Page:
Bulb loaned £1,000 per customer as UK approve enormous 1.7bn bailout for struggling firm

Martin Lewis warns of 'damaging' energy price cap rise

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Bulb, which is three times larger than any other energy supplier that has failed in recent years, was put under special administration on Wednesday to avoid a disaster for its more than one and a half million customers.

A government loan of £1.69bn is keeping the lights on until a buyer is found or customers have moved to a different supplier.

The cash is going into supporting the services of administrator Teneo.

Without this “safety net”, Bulb would not have been able to keep going past the middle of December, court documents have revealed.

Given its size, Bulb will be run as normal for now, which also means it can keep trading.

While regulator Ofgem ordered the customers of other failing energy providers to be immediately transferred to other suppliers, this would be an arduous task in the case of Bulb.

Its magnitude meant Ofgem could not just let it fail.

Justice Adam Johnson said at the High Court in London that, if left unresolved, uncertainty over the firm would be “bound to have an effect on customers, employees and suppliers”.

He added the administration was designed “to keep the energy supply company going, with a view to it being rescued if that is possible”.

Mr Johnson claimed an alternative would be to appoint a supplier of last resort: “That is thought to be impractical here, given the size and importance of Bulb as a supplier”.

Teneo estimates it will cost around £2.1bn to keep Bulb trading until the end of April 2022.

However, the cap on energy prices may have increased significantly by April, which would bring higher revenues for the business.

Court documents show Business Secretary Kwasi Kwarteng can free up more money for the company if needed.

Kwasi Kwarteng discusses struggling energy suppliers

Mr Kwarteng had told the House of Commons earlier on Wednesday: “We do not want this company to be in this temporary state longer than is absolutely necessary.”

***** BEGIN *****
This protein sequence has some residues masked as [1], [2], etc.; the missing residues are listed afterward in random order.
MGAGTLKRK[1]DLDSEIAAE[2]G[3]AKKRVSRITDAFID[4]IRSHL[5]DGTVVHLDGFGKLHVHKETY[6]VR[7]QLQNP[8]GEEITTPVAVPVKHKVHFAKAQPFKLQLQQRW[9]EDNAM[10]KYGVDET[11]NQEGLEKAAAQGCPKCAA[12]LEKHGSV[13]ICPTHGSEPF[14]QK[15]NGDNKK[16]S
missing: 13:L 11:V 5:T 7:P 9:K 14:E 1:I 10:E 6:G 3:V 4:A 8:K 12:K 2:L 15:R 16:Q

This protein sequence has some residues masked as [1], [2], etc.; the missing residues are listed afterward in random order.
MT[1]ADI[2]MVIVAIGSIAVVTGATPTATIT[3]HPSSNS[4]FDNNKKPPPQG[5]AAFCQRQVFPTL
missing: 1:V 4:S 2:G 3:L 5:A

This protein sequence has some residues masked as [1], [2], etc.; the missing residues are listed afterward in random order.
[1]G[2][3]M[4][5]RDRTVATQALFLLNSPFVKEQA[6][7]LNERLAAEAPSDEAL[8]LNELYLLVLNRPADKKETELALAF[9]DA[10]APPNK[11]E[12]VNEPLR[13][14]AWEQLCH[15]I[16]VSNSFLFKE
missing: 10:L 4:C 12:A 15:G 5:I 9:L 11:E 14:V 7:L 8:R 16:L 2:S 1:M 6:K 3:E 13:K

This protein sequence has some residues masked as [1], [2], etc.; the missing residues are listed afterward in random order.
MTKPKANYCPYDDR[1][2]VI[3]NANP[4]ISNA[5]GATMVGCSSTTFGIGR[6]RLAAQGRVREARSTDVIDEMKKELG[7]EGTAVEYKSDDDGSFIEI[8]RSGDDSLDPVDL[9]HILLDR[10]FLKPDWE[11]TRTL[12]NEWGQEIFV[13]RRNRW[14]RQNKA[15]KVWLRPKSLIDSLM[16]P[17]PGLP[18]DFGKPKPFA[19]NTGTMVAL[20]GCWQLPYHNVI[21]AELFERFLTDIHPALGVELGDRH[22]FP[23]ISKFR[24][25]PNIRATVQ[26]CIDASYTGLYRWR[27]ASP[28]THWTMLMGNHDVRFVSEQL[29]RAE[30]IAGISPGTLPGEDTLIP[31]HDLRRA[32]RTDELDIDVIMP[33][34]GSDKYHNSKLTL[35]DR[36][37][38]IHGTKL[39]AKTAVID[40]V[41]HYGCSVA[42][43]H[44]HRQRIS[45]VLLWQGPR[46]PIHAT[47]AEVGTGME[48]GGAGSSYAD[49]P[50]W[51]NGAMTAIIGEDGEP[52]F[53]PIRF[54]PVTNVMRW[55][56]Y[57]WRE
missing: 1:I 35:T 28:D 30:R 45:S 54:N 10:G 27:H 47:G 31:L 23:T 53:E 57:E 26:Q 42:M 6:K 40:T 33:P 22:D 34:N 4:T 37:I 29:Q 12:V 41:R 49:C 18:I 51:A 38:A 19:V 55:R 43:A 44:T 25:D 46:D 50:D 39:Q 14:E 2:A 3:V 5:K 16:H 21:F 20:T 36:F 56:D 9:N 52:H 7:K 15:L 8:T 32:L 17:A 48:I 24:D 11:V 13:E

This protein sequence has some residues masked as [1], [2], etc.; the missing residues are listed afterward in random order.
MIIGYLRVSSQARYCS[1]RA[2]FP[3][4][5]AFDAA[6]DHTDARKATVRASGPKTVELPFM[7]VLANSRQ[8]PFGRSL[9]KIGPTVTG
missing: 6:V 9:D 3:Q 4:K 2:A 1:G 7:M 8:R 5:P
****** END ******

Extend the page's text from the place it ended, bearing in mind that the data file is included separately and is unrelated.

He described the special administration regime as a temporary arrangement to ensure “an ultimate safety net to protect consumers and ensure continued supply”.

But Bulb’s collapse reflects a wider issue.

Since the beginning of September, 22 energy suppliers have failed as a result of a spike in gas prices.

Businesses were forced to sell energy for less than they bought it for due to a cap limiting what companies can charge their customers.

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This has put particular pressure on smaller firms that are unable to buy their gas far in advance and can thus not avoid big hits from price hikes.

Shadow business secretary Ed Miliband, calling for “a proper external review of the regulation of the market”, said: “With so many companies going bust in just two months, something not happening anywhere else in the world, it points to a systemic failure of regulation.

“Firms took risky bets and were allowed to do so and the government and Ofgem significantly deregulated the conditions of operation in 2016.

“Will the Business Secretary now take responsibility for the clear failure of regulation there has been and doesn’t it suggest there needs to be a proper external review of the regulation of the market.”

Labour MP Alex Sobel claimed: “We’re moving back to an oligopoly of energy companies who are increasing their profits whilst the supplier of last resort is socialising losses.”

Mr Kwarteng responded: “I don’t agree with his characterisation. I don’t think we’re going back to an oligopoly, as he said.

“I’ve always maintained that competition is absolutely essential in this market.

“What’s happened is there’s been a huge mismatch between the wholesale price and the retail price cap, and the retail price cap is there to protect consumers.”

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